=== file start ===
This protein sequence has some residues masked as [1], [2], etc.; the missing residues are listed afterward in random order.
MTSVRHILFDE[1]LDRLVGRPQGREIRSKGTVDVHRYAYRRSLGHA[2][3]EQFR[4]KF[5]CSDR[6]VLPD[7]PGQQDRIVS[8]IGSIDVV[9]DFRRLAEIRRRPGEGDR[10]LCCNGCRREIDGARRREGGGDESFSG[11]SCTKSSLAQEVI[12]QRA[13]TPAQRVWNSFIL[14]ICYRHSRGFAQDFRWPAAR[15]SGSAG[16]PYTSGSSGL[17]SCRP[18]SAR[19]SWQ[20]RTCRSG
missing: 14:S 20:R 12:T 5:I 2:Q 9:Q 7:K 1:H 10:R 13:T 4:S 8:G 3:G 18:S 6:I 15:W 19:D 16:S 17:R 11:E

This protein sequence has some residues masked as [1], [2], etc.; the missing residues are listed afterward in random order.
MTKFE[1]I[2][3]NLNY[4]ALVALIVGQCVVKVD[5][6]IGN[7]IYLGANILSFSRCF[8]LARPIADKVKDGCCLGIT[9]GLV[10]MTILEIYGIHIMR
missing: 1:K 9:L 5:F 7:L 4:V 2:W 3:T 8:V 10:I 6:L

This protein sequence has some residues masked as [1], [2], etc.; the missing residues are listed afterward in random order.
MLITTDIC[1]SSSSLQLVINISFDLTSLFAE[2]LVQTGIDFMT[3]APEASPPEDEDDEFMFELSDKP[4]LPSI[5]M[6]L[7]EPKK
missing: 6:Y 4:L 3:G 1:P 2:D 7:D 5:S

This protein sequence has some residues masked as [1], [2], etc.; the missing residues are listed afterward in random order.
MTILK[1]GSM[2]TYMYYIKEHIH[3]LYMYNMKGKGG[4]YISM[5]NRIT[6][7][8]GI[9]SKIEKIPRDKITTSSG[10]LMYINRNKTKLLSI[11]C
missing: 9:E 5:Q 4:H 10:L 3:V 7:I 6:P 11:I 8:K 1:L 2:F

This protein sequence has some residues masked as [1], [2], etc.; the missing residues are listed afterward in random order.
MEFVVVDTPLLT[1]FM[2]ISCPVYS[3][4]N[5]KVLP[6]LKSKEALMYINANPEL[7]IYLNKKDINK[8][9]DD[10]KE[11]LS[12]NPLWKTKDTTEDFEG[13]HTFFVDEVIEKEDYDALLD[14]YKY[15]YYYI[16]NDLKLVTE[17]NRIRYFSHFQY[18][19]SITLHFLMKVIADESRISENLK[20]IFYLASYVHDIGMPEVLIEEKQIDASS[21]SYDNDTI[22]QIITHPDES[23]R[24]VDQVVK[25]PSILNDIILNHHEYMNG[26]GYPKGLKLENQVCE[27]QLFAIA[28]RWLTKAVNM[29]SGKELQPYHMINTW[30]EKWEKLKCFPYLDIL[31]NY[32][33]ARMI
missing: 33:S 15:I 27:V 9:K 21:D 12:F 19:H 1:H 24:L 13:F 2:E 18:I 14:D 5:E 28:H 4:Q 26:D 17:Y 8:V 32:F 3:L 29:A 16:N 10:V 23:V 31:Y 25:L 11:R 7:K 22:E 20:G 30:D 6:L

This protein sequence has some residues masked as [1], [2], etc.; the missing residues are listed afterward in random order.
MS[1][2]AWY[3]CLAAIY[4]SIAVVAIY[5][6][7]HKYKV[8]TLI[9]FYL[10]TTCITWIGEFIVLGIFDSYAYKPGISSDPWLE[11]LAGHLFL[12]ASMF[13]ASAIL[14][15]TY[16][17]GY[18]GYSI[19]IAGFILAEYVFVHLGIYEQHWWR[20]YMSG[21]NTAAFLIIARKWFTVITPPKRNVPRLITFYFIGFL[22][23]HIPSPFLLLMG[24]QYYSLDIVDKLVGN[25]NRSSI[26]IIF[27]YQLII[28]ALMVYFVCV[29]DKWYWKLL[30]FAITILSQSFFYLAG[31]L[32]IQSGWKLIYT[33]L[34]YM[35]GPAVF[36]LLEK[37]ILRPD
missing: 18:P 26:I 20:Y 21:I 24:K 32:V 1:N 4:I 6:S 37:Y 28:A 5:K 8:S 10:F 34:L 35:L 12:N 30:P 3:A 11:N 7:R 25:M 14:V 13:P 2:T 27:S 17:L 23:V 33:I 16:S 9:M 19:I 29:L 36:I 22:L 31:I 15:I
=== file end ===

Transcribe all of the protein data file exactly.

This protein sequence has some residues masked as [1], [2], etc.; the missing residues are listed afterward in random order.
MTSVRHILFDE[1]LDRLVGRPQGREIRSKGTVDVHRYAYRRSLGHA[2][3]EQFR[4]KF[5]CSDR[6]VLPD[7]PGQQDRIVS[8]IGSIDVV[9]DFRRLAEIRRRPGEGDR[10]LCCNGCRREIDGARRREGGGDESFSG[11]SCTKSSLAQEVI[12]QRA[13]TPAQRVWNSFIL[14]ICYRHSRGFAQDFRWPAAR[15]SGSAG[16]PYTSGSSGL[17]SCRP[18]SAR[19]SWQ[20]RTCRSG
missing: 14:S 20:R 12:T 5:I 2:Q 9:Q 7:K 1:H 10:R 13:T 4:S 8:G 3:G 18:S 6:I 15:W 19:D 16:S 17:R 11:E

This protein sequence has some residues masked as [1], [2], etc.; the missing residues are listed afterward in random order.
MTKFE[1]I[2][3]NLNY[4]ALVALIVGQCVVKVD[5][6]IGN[7]IYLGANILSFSRCF[8]LARPIADKVKDGCCLGIT[9]GLV[10]MTILEIYGIHIMR
missing: 1:K 9:L 5:F 7:L 4:V 2:W 3:T 8:V 10:I 6:L

This protein sequence has some residues masked as [1], [2], etc.; the missing residues are listed afterward in random order.
MLITTDIC[1]SSSSLQLVINISFDLTSLFAE[2]LVQTGIDFMT[3]APEASPPEDEDDEFMFELSDKP[4]LPSI[5]M[6]L[7]EPKK
missing: 6:Y 4:L 3:G 1:P 2:D 7:D 5:S

This protein sequence has some residues masked as [1], [2], etc.; the missing residues are listed afterward in random order.
MTILK[1]GSM[2]TYMYYIKEHIH[3]LYMYNMKGKGG[4]YISM[5]NRIT[6][7][8]GI[9]SKIEKIPRDKITTSSG[10]LMYINRNKTKLLSI[11]C
missing: 9:E 5:Q 4:H 10:L 3:V 7:I 6:P 11:I 8:K 1:L 2:F

This protein sequence has some residues masked as [1], [2], etc.; the missing residues are listed afterward in random order.
MEFVVVDTPLLT[1]FM[2]ISCPVYS[3][4]N[5]KVLP[6]LKSKEALMYINANPEL[7]IYLNKKDINK[8][9]DD[10]KE[11]LS[12]NPLWKTKDTTEDFEG[13]HTFFVDEVIEKEDYDALLD[14]YKY[15]YYYI[16]NDLKLVTE[17]NRIRYFSHFQY[18][19]SITLHFLMKVIADESRISENLK[20]IFYLASYVHDIGMPEVLIEEKQIDASS[21]SYDNDTI[22]QIITHPDES[23]R[24]VDQVVK[25]PSILNDIILNHHEYMNG[26]GYPKGLKLENQVCE[27]QLFAIA[28]RWLTKAVNM[29]SGKELQPYHMINTW[30]EKWEKLKCFPYLDIL[31]NY[32][33]ARMI
missing: 33:S 15:I 27:V 9:K 21:D 12:F 19:H 1:H 24:L 13:F 2:E 18:I 14:D 5:E 28:H 4:Q 26:D 17:Y 8:V 32:F 3:L 29:A 16:N 10:V 23:V 31:Y 25:L 11:R 7:K 22:E 20:G 30:D 6:L

This protein sequence has some residues masked as [1], [2], etc.; the missing residues are listed afterward in random order.
MS[1][2]AWY[3]CLAAIY[4]SIAVVAIY[5][6][7]HKYKV[8]TLI[9]FYL[10]TTCITWIGEFIVLGIFDSYAYKPGISSDPWLE[11]LAGHLFL[12]ASMF[13]ASAIL[14][15]TY[16][17]GY[18]GYSI[19]IAGFILAEYVFVHLGIYEQHWWR[20]YMSG[21]NTAAFLIIARKWFTVITPPKRNVPRLITFYFIGFL[22][23]HIPSPFLLLMG[24]QYYSLDIVDKLVGN[25]NRSSI[26]IIF[27]YQLII[28]ALMVYFVCV[29]DKWYWKLL[30]FAITILSQSFFYLAG[31]L[32]IQSGWKLIYT[33]L[34]YM[35]GPAVF[36]LLEK[37]ILRPD
missing: 18:P 26:I 20:Y 21:I 24:K 32:V 1:N 4:I 6:S 37:Y 28:A 5:K 8:S 10:F 34:L 35:L 12:N 30:P 3:A 11:N 7:R 25:M 14:V 13:P 2:T 27:S 17:L 23:V 33:I 16:S 9:M 19:I 29:L 36:I 22:L 31:I 15:I